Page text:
Design trends, technologies, influences, colleagues, mentors, and practice are constant teachers. I worry about the learning of two focuses that regularly intersect with my work: drawing and coding. If you are a designer, you have run into the edge of your abilities in both of these situations. There’s nothing wrong with this, but it happens enough to me that I wonder if there is ever going to be an “enough” learning for both. That leads to more questions: Am I proficient enough to make great work? What am I missing? Am I getting lost by focusing so much on my role as a designer?
If you follow this line of questions enough you can eventually feel overwhelmed and defeated by the idea, having seen so many great portfolios and projects. So what should we do? Is having your head down and focusing on design the right answer, or do we need to push ahead and constantly drive toward exploration in related fields?
I believe it depends on your needs and goals. Sometimes I work with developers that manage my designs within an application. My goal is to have at least a conversational knowledge of coding capabilities so that the work I do supports the methods used by developers. Knowing what a framework or language is doing can be helpful to managing expectations and keeping ideas close to reality.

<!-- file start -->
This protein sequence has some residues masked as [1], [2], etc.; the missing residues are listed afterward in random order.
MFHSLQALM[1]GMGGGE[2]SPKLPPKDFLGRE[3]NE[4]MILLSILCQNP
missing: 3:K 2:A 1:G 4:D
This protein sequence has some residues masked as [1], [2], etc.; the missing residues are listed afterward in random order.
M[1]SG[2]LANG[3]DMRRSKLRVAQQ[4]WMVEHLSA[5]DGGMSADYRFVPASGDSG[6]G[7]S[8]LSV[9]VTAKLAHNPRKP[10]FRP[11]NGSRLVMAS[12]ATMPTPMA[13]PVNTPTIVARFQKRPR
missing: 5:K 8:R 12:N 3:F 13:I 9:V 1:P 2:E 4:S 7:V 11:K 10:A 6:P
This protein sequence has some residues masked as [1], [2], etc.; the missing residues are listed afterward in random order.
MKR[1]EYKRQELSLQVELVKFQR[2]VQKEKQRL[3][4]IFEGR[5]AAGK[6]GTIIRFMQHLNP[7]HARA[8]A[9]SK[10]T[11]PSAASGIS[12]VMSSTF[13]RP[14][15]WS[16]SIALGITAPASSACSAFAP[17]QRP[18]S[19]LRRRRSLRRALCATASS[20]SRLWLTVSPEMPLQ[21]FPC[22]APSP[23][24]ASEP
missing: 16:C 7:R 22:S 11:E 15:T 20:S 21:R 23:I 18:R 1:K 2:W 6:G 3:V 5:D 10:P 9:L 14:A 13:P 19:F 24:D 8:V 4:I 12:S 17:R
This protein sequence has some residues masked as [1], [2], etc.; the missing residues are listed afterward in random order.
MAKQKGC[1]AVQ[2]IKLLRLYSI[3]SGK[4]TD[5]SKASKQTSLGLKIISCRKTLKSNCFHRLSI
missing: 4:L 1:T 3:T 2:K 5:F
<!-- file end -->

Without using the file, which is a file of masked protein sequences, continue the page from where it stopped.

In the case of illustration, a basic ability helps to think convey ideas to clients or colleagues. If you are a visual learner it will support your creative process. On a regular basis I find it helpful to draw out a concept before going to the computer, or working through an idea with a rough sketch to share with someone else.
Small steps add up over time
After reading this and deciding to increase your abilities, how do you start? The path you choose is personal but learning small amounts at a time is helpful – as well as setting workable goals. Start small, stay small, and be consistent. Instead of setting out to build an app or redefine an illustration style, take five minutes at a time to read (and re-read) a tutorial or simple concept. Take five minutes to make a series of gesture drawings of objects in your studio. If you find that something holds your attention longer – great. Practice as long as you like but commit to something small and be consistent.